Suicide rate increases show darker side of Valentine’s day
Published: Wednesday, February 13, 2013
Updated: Thursday, February 14, 2013 02:02
Hearts, chocolates and flowers oh my! Valentine’s Day has arrived.
From sending flowers and chocolates to a significant other to handing out small cards to friends and family, love is in the air. However, with the focus primarily on love and spending the holiday with a valentine, those who are single or having relationship problems are often left out of the festivities and left feeling lonely.
Sadly, suicide rates and suicidal thoughts seem to increase during spring, especially around Valentine’s day.
"The myth is that Christmas is the most high risk time for people to become suicidal, but actually it’s springtime," Diane Brice, director of Suicide Prevention Service of the Central Coast (SPSCC), said in an article, "Nationally, that’s the time with the highest rate of suicide."
With a red heart around every corner, love and having someone to call your valentine are the main focus of the holiday.
People look around and see couples in love and people celebrating love and feel left out; Valentine’s Day reminds them about how they don’t have that significant other to spend the day with. Many are left feeling jilted on this love filled holiday, and many contemplate suicide.
According to a story on stlouis.cbslocal.com, President and CEO of Behavior Health Response, Lesley Levin, explains that the phone staff at BHR expects "up to 600 crisis calls, compared to an ordinary day of about 400 calls."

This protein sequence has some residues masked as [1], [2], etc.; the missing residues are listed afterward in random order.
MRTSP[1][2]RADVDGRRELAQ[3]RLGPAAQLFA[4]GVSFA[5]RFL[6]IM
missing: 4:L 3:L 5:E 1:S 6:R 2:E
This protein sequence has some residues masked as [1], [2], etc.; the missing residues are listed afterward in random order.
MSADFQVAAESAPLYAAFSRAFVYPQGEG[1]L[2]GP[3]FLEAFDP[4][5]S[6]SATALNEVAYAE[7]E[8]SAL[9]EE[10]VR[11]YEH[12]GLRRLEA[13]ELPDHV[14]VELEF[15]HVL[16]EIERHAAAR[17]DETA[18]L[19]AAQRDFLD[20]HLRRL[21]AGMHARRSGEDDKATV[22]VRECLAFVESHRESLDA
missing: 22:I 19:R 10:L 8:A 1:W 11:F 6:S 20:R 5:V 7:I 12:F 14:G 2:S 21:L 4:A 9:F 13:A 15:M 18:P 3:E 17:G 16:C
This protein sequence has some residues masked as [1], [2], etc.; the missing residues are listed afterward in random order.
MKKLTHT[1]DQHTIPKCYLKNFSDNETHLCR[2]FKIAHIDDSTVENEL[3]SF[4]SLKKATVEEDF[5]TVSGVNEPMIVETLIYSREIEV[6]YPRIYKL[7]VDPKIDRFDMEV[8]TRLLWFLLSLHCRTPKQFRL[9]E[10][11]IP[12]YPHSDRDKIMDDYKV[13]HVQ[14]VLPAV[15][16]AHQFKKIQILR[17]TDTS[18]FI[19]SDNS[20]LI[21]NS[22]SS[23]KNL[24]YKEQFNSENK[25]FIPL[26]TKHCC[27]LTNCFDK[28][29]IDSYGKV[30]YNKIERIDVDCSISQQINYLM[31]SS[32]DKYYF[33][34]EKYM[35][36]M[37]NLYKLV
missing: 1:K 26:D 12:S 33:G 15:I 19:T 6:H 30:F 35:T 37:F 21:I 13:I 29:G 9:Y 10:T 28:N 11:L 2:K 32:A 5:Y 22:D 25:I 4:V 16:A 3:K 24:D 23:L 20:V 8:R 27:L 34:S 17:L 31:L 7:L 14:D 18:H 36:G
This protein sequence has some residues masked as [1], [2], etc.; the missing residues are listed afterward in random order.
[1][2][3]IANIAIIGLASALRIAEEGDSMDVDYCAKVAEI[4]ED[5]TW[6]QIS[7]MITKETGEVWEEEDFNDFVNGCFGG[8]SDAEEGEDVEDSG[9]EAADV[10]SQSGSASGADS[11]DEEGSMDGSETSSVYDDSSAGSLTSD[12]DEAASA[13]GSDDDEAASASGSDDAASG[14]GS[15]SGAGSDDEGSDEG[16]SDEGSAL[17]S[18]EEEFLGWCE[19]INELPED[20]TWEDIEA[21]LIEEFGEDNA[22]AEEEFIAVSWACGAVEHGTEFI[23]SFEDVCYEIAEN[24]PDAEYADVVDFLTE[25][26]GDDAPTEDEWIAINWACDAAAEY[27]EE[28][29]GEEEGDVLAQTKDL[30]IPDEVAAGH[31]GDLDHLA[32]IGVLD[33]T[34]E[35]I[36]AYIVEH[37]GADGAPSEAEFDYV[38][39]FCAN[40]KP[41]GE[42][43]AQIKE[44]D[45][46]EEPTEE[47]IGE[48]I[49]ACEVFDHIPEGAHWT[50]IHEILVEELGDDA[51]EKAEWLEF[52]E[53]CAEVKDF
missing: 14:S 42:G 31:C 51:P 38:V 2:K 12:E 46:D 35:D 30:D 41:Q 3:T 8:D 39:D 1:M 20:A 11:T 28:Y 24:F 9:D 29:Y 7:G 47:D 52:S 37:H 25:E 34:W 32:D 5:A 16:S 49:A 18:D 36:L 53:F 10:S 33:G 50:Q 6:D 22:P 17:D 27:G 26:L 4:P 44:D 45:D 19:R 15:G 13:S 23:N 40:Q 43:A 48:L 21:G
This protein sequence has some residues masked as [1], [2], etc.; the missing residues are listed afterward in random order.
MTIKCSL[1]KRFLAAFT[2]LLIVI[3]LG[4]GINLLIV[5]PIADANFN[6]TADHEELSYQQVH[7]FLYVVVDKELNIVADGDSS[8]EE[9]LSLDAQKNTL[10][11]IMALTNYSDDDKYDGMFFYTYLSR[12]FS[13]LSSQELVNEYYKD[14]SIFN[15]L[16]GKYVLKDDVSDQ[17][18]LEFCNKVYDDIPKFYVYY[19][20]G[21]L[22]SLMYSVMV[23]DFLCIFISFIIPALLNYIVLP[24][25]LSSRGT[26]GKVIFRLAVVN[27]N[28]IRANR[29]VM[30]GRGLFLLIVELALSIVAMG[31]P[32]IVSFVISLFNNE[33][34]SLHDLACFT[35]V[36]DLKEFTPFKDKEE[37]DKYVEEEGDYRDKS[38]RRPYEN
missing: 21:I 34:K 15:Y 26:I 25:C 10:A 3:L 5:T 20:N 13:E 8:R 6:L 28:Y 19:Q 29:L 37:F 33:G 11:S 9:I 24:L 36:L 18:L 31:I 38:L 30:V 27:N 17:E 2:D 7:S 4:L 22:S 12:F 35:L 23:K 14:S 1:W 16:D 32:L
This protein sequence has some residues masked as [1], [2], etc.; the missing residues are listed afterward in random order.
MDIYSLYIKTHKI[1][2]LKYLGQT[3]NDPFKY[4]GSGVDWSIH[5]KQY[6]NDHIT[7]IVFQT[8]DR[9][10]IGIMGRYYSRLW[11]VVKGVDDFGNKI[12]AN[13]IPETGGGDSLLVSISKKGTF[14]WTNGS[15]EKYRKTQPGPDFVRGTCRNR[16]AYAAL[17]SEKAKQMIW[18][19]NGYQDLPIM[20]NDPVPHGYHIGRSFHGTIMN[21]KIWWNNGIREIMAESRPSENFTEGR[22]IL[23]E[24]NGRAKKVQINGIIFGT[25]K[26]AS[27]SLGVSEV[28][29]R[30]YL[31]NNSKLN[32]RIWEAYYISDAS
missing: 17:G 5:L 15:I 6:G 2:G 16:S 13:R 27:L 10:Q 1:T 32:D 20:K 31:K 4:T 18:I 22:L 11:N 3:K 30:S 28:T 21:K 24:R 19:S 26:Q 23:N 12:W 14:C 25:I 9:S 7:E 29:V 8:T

Valentine’s Day tends to put a lot of emphasis on being with a significant other or being partnered up and for many of the people who spend the day alone versus with a valentine, they are left feeling sad and isolated. According to pharmatherapist.com, isolation is one of the most dangerous triggers for potentially suicidal persons.
From the huge heart shaped boxes of chocolate to the paper cut out hearts people put too much emphasis on this day, it’s just a regular Thursday that has been given the title Valentine’s Day.
Instead of placing so much emphasis on finding a valentine people should focus on loving themselves first. Be your own valentine, love yourself. Don’t fret about not having a significant other on this one single day of the year; chances are you aren’t the only person spending the day alone. Do something for yourself, do something you love. If you love pizza and horror movies, stay in and have a movie night. Remember to love, focus, and treat yourself right on Valentine’s Day. Have a personal date night. Do something that will make you happy.
Do not think that you need someone to be happy; you and you alone create your happiness. Don’t spend time fretting over not having a valentine. Instead, learn to love yourself.
Suicide prevention groups are open during the holiday and encourage people who notice any slight feeling of depression or who have suicidal tendencies to call them. The suicide prevention hotline number is: 1-800-273-8255.
Suicide is not the answer, ever.